Apartment vs. Condo: What’s the Difference?


What’s the difference between an apartment and a condo? In terms of physical attributes, nothing. The difference stems from ownership, with apartment units housed within a complex owned by a single entity, often a corporation, and then leased out to individual tenants. Condo units are owned by individuals and usually then managed under the umbrella of that condo community’s homeowner association (HOA), often with the assistance of a property-management company. So when you rent a condo, the individual condo owner is your landlord. How do the differences between an apartment and a condo affect the rental experience? Let’s take a look.

Costs of renting an apartment vs. a condo

Costs for renting an apartment or a condo are typically quite similar, although condos will often come with a few more high-end appliances and upgrades given the fact that the owner has an incentive to invest in his or her unit, both for the purposes of rental income as well as for the sake of future property values. Often, a condo will have been lived in by the owner prior to renting, so may feature more personal features and flourishes, adding a degree of variety between units in a community. Another aspect of condo living that could work in your favor as a renter is that the property will often include utilities and HOA fees as part of the monthly rent. You may find, however, that there are more upfront costs when moving into a condo for things like reserving the freight elevator and administrative fees owed to the property-management company. 

Amenities in an apartment vs. a condo

Apartment communities will usually come with a pretty straightforward slate of amenities: think, one parking spot per unit, on-site laundry and maybe a gym, free maintenance, an outdoor pool in summer. Condo amenities can vary a little more as it’ll come down to what the landlord wishes to provide under the terms of the individual lease, and what kind of amenities are administered through the HOA. For bigger condo complexes, you could expect amenities such as a concierge, gym, pool and outdoor areas. Before renting a condo, you should be sure to clarify what maintenance tasks are covered as part of your lease. Typically the HOA is responsible for the common areas and building exteriors; owners for repairs inside individual units. Of course, the property owner will be incented to take care of his or her unit, but it’s worth confirming beforehand exactly what maintenance costs will come out of your pocket in the cases of breakages and other unexpected emergencies.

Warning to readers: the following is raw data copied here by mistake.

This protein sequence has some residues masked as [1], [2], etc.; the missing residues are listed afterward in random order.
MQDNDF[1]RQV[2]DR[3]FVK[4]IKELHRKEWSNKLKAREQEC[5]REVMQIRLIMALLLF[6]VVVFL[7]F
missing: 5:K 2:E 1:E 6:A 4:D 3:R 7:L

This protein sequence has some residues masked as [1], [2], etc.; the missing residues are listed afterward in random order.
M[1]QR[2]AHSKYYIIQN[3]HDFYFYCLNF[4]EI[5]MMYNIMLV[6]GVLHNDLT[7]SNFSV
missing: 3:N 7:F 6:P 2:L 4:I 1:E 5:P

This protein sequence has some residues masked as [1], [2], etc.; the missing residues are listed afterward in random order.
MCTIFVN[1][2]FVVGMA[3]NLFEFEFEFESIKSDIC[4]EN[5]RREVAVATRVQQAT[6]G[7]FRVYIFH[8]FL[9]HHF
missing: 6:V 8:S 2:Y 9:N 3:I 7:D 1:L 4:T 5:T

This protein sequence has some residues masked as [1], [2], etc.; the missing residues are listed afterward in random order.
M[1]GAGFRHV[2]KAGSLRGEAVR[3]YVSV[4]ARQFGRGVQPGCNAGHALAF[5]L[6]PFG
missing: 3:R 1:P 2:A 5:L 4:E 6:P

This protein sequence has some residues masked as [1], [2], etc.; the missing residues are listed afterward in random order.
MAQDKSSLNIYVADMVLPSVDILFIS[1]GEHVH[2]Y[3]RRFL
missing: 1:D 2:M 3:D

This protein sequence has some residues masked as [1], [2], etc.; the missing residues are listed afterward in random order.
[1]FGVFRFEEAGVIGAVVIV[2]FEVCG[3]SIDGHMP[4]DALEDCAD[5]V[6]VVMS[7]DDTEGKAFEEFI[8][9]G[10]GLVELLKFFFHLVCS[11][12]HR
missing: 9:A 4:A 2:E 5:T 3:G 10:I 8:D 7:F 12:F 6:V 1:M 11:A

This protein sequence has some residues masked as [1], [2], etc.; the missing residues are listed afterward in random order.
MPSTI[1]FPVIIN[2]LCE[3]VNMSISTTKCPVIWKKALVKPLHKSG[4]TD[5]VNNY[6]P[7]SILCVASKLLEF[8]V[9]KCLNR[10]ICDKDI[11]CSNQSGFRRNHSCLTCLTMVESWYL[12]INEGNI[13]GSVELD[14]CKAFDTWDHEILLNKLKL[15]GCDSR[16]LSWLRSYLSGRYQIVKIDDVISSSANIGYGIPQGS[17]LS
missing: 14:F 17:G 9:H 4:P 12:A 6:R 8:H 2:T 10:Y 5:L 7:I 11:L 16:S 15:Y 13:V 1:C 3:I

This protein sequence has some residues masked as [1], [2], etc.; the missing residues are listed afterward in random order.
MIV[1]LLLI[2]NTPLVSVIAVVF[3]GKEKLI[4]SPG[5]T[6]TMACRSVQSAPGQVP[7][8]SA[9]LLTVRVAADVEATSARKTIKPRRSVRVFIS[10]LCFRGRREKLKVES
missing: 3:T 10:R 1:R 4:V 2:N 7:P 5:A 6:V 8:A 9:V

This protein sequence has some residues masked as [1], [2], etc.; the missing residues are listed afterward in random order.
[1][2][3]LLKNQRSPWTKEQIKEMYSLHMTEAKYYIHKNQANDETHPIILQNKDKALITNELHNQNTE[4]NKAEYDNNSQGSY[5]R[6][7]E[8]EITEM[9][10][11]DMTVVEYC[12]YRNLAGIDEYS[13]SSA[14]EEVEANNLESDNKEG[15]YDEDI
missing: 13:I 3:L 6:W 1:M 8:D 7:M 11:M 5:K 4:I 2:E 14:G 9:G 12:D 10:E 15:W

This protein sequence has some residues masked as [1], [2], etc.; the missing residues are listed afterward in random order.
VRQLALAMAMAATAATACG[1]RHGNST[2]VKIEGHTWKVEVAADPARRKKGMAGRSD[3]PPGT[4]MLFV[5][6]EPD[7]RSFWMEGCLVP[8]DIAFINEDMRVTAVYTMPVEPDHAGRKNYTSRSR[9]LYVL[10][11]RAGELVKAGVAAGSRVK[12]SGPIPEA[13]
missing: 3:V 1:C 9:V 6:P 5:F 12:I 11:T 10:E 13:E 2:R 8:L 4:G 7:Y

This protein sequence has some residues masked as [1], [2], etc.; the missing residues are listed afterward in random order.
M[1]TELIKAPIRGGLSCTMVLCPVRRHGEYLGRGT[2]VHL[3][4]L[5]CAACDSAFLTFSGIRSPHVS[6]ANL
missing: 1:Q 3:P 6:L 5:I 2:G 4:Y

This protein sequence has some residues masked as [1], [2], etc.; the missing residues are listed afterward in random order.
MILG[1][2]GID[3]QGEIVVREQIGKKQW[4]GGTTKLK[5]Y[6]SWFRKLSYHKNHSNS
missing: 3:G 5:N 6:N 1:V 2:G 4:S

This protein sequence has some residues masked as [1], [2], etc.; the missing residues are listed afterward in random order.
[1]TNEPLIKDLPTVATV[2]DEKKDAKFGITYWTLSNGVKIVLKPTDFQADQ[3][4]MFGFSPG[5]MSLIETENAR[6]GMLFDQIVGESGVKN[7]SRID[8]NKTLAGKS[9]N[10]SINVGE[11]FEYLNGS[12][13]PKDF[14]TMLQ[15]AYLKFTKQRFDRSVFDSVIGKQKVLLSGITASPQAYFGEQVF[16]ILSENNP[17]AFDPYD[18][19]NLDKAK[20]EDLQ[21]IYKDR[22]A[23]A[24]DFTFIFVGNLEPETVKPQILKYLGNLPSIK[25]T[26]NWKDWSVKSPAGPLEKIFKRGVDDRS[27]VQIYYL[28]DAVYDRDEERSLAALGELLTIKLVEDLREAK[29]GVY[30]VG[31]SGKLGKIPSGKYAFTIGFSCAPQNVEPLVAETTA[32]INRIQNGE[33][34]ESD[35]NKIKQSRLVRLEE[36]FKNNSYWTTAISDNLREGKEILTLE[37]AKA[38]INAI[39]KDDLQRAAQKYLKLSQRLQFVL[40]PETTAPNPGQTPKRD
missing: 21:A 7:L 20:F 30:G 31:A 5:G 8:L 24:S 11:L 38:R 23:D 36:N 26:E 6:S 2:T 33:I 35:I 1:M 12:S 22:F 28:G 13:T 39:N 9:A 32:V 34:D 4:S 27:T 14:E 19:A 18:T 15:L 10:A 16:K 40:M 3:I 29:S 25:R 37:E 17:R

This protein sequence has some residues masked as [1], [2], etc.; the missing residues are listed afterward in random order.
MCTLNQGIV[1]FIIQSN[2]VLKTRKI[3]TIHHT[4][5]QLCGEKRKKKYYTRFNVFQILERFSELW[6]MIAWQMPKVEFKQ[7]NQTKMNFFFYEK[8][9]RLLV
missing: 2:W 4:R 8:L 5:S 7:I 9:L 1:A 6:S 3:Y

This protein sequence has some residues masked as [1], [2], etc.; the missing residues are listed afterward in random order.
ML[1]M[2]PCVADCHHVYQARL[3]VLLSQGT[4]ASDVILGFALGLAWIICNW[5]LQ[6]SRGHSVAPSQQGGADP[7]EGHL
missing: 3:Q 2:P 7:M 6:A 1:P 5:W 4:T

Other things to consider when renting an apartment vs. a condo

Renting a condo often means interfacing directly with the owner as your landlord, which could be a blessing or a curse depending on the individual. The main benefit is in establishing a one-to-one relationship with the person who owns your place, helpful in case of upgrade requests or getting something fixed. Conversely, if the owner is out of the country or in another state, say, it may take more time to contact him or her or their management proxy. Apartments operated under a bigger leasing company may also offer more of network effect with things like online payment options or 24/7 maintenance-service availability. Some condominium complexes limit the number of units that can be rented out, thus limiting availability. Renters should also be aware that they are required to comply with condo-association rules and regulations and should familiarize themselves with available documentation.

So what does all this mean when it comes to the definition of a condo versus an apartment? At the end of the day, it’ll come down to a choice between an individual property and those factors that make it an ideal choice for your specific rental needs: cost, location, amenities, to name but a few. But knowing what makes the difference between a condo and apartment will help you make that choice even more smoothly!

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